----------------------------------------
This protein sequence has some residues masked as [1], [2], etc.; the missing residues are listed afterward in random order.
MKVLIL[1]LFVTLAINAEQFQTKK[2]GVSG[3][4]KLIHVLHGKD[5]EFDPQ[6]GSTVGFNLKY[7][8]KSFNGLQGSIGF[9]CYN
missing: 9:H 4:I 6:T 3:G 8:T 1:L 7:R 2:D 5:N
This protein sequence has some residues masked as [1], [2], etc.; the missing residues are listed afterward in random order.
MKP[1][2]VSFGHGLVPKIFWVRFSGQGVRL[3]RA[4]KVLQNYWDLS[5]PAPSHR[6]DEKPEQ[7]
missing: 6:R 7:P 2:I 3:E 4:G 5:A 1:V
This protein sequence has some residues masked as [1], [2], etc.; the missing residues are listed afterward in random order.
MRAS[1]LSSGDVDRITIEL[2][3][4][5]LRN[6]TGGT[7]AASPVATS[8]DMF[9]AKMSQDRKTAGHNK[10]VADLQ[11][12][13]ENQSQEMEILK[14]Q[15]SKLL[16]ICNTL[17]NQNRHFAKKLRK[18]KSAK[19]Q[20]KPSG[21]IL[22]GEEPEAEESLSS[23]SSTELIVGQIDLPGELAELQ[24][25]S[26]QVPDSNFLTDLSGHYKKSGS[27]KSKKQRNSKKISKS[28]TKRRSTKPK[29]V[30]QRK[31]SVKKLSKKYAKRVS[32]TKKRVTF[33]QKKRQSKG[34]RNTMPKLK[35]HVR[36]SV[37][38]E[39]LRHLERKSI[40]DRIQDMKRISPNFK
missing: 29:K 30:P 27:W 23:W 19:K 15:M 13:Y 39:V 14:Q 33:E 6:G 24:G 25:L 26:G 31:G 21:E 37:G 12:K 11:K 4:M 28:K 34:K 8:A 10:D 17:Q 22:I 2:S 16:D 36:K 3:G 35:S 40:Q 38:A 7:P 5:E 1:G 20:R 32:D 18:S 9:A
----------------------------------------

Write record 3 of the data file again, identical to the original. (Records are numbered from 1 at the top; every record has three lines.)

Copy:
This protein sequence has some residues masked as [1], [2], etc.; the missing residues are listed afterward in random order.
MRAS[1]LSSGDVDRITIEL[2][3][4][5]LRN[6]TGGT[7]AASPVATS[8]DMF[9]AKMSQDRKTAGHNK[10]VADLQ[11][12][13]ENQSQEMEILK[14]Q[15]SKLL[16]ICNTL[17]NQNRHFAKKLRK[18]KSAK[19]Q[20]KPSG[21]IL[22]GEEPEAEESLSS[23]SSTELIVGQIDLPGELAELQ[24][25]S[26]QVPDSNFLTDLSGHYKKSGS[27]KSKKQRNSKKISKS[28]TKRRSTKPK[29]V[30]QRK[31]SVKKLSKKYAKRVS[32]TKKRVTF[33]QKKRQSKG[34]RNTMPKLK[35]HVR[36]SV[37][38]E[39]LRHLERKSI[40]DRIQDMKRISPNFK
missing: 29:K 30:P 27:W 23:W 19:K 15:M 13:Y 39:V 14:Q 33:E 6:G 24:G 25:L 26:G 31:G 21:E 37:G 12:K 11:K 4:M 28:K 34:K 8:A 10:D 17:Q 22:I 2:S 16:D 36:K 3:G 35:S 40:Q 38:A 7:P 5:E 1:G 20:R 32:D 18:S 9:A